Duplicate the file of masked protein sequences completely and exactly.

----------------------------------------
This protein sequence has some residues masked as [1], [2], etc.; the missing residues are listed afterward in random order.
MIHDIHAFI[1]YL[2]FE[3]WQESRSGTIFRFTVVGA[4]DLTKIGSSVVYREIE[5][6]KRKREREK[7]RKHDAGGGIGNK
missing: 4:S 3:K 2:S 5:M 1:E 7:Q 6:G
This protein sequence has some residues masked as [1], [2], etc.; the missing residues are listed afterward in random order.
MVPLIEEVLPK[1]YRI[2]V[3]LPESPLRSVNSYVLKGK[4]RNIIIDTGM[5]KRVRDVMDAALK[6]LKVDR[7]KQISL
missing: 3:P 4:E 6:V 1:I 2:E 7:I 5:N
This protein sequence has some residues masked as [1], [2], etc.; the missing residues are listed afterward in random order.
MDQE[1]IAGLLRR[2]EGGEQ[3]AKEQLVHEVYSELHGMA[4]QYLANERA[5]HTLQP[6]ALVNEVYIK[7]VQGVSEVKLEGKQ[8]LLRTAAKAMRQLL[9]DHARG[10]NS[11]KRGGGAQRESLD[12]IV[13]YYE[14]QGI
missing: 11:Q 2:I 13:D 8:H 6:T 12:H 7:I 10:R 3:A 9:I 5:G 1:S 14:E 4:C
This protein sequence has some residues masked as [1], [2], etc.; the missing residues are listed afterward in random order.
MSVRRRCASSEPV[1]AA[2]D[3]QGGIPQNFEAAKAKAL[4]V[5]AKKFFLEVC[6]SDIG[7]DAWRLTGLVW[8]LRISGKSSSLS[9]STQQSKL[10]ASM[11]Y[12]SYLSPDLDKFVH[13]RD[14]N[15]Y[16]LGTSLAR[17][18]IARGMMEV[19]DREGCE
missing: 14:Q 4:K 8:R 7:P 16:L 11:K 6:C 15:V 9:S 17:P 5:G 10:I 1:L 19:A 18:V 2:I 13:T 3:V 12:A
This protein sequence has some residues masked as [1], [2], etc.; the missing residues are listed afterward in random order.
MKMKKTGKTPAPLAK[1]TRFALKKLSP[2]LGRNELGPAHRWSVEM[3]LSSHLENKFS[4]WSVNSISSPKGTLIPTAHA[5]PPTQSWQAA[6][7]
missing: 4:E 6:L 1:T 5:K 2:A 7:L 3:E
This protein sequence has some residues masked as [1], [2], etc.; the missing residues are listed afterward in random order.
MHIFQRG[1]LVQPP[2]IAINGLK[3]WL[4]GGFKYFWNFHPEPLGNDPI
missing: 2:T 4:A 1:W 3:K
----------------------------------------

This protein sequence has some residues masked as [1], [2], etc.; the missing residues are listed afterward in random order.
MIHDIHAFI[1]YL[2]FE[3]WQESRSGTIFRFTVVGA[4]DLTKIGSSVVYREIE[5][6]KRKREREK[7]RKHDAGGGIGNK
missing: 4:S 3:K 2:S 5:M 1:E 7:Q 6:G
This protein sequence has some residues masked as [1], [2], etc.; the missing residues are listed afterward in random order.
MVPLIEEVLPK[1]YRI[2]V[3]LPESPLRSVNSYVLKGK[4]RNIIIDTGM[5]KRVRDVMDAALK[6]LKVDR[7]KQISL
missing: 3:P 4:E 6:V 1:I 2:E 7:I 5:N
This protein sequence has some residues masked as [1], [2], etc.; the missing residues are listed afterward in random order.
MDQE[1]IAGLLRR[2]EGGEQ[3]AKEQLVHEVYSELHGMA[4]QYLANERA[5]HTLQP[6]ALVNEVYIK[7]VQGVSEVKLEGKQ[8]LLRTAAKAMRQLL[9]DHARG[10]NS[11]KRGGGAQRESLD[12]IV[13]YYE[14]QGI
missing: 11:Q 2:I 13:D 8:H 6:T 12:H 7:I 10:R 3:A 9:I 5:G 1:S 14:E 4:C
This protein sequence has some residues masked as [1], [2], etc.; the missing residues are listed afterward in random order.
MSVRRRCASSEPV[1]AA[2]D[3]QGGIPQNFEAAKAKAL[4]V[5]AKKFFLEVC[6]SDIG[7]DAWRLTGLVW[8]LRISGKSSSLS[9]STQQSKL[10]ASM[11]Y[12]SYLSPDLDKFVH[13]RD[14]N[15]Y[16]LGTSLAR[17][18]IARGMMEV[19]DREGCE
missing: 14:Q 4:K 8:R 7:P 16:L 11:K 6:C 15:V 9:S 17:P 5:G 10:I 1:L 19:A 18:V 2:I 13:T 3:V 12:A
This protein sequence has some residues masked as [1], [2], etc.; the missing residues are listed afterward in random order.
MKMKKTGKTPAPLAK[1]TRFALKKLSP[2]LGRNELGPAHRWSVEM[3]LSSHLENKFS[4]WSVNSISSPKGTLIPTAHA[5]PPTQSWQAA[6][7]
missing: 4:E 6:L 1:T 5:K 2:A 7:L 3:E
This protein sequence has some residues masked as [1], [2], etc.; the missing residues are listed afterward in random order.
MHIFQRG[1]LVQPP[2]IAINGLK[3]WL[4]GGFKYFWNFHPEPLGNDPI
missing: 2:T 4:A 1:W 3:K